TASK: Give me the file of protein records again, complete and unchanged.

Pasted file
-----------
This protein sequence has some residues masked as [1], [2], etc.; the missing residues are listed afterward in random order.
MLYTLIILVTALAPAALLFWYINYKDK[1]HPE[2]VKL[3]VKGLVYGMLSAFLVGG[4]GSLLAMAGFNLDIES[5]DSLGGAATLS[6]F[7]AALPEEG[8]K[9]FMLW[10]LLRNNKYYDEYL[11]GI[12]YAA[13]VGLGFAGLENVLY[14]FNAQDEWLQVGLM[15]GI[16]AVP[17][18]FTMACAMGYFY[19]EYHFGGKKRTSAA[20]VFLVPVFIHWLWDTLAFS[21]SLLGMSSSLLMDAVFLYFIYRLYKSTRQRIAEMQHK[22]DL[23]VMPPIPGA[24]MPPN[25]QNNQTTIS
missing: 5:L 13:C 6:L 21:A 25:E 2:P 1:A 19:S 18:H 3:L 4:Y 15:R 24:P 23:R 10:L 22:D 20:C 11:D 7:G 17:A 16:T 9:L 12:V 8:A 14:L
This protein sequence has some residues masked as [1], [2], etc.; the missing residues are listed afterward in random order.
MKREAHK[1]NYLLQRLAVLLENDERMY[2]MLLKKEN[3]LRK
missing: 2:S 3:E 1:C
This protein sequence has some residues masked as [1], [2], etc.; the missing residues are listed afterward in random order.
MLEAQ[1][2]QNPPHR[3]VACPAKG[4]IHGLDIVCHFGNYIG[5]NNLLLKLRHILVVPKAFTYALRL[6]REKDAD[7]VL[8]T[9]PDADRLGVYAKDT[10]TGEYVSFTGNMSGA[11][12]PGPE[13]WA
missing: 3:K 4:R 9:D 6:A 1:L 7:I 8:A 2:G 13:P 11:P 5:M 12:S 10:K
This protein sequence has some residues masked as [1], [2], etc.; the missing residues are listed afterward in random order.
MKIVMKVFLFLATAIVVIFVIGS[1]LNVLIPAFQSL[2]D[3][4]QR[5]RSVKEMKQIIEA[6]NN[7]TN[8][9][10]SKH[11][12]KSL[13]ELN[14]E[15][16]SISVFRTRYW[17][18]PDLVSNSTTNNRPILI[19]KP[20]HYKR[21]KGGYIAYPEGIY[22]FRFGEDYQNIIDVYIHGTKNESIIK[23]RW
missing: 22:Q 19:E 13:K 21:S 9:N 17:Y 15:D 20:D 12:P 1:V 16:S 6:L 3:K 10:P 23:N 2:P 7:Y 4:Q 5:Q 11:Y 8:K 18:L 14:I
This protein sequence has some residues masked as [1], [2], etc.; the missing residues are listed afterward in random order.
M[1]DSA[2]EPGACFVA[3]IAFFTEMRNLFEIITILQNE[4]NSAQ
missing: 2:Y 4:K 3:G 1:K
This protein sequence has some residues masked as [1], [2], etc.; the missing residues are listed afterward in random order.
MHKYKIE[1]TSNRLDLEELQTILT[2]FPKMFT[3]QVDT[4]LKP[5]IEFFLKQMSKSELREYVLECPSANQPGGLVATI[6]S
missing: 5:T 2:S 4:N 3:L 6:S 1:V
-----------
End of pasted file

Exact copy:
This protein sequence has some residues masked as [1], [2], etc.; the missing residues are listed afterward in random order.
MLYTLIILVTALAPAALLFWYINYKDK[1]HPE[2]VKL[3]VKGLVYGMLSAFLVGG[4]GSLLAMAGFNLDIES[5]DSLGGAATLS[6]F[7]AALPEEG[8]K[9]FMLW[10]LLRNNKYYDEYL[11]GI[12]YAA[13]VGLGFAGLENVLY[14]FNAQDEWLQVGLM[15]GI[16]AVP[17][18]FTMACAMGYFY[19]EYHFGGKKRTSAA[20]VFLVPVFIHWLWDTLAFS[21]SLLGMSSSLLMDAVFLYFIYRLYKSTRQRIAEMQHK[22]DL[23]VMPPIPGA[24]MPPN[25]QNNQTTIS
missing: 5:L 13:C 6:L 21:A 25:E 2:P 1:A 19:S 18:H 3:L 4:Y 15:R 24:P 23:R 10:L 22:D 20:C 11:D 7:G 17:A 16:T 9:L 12:V 8:A 14:L
This protein sequence has some residues masked as [1], [2], etc.; the missing residues are listed afterward in random order.
MKREAHK[1]NYLLQRLAVLLENDERMY[2]MLLKKEN[3]LRK
missing: 2:S 3:E 1:C
This protein sequence has some residues masked as [1], [2], etc.; the missing residues are listed afterward in random order.
MLEAQ[1][2]QNPPHR[3]VACPAKG[4]IHGLDIVCHFGNYIG[5]NNLLLKLRHILVVPKAFTYALRL[6]REKDAD[7]VL[8]T[9]PDADRLGVYAKDT[10]TGEYVSFTGNMSGA[11][12]PGPE[13]WA
missing: 3:K 4:R 9:D 6:A 1:L 7:I 8:A 2:G 13:P 11:P 5:M 12:S 10:K
This protein sequence has some residues masked as [1], [2], etc.; the missing residues are listed afterward in random order.
MKIVMKVFLFLATAIVVIFVIGS[1]LNVLIPAFQSL[2]D[3][4]QR[5]RSVKEMKQIIEA[6]NN[7]TN[8][9][10]SKH[11][12]KSL[13]ELN[14]E[15][16]SISVFRTRYW[17][18]PDLVSNSTTNNRPILI[19]KP[20]HYKR[21]KGGYIAYPEGIY[22]FRFGEDYQNIIDVYIHGTKNESIIK[23]RW
missing: 22:Q 19:E 13:K 21:S 9:N 17:Y 15:D 20:D 12:P 1:V 16:S 6:L 3:K 10:P 23:N 2:P 7:Y 4:Q 5:Q 11:Y 8:K 18:L 14:I
This protein sequence has some residues masked as [1], [2], etc.; the missing residues are listed afterward in random order.
M[1]DSA[2]EPGACFVA[3]IAFFTEMRNLFEIITILQNE[4]NSAQ
missing: 2:Y 4:K 3:G 1:K
This protein sequence has some residues masked as [1], [2], etc.; the missing residues are listed afterward in random order.
MHKYKIE[1]TSNRLDLEELQTILT[2]FPKMFT[3]QVDT[4]LKP[5]IEFFLKQMSKSELREYVLECPSANQPGGLVATI[6]S
missing: 5:T 2:S 4:N 3:L 6:S 1:V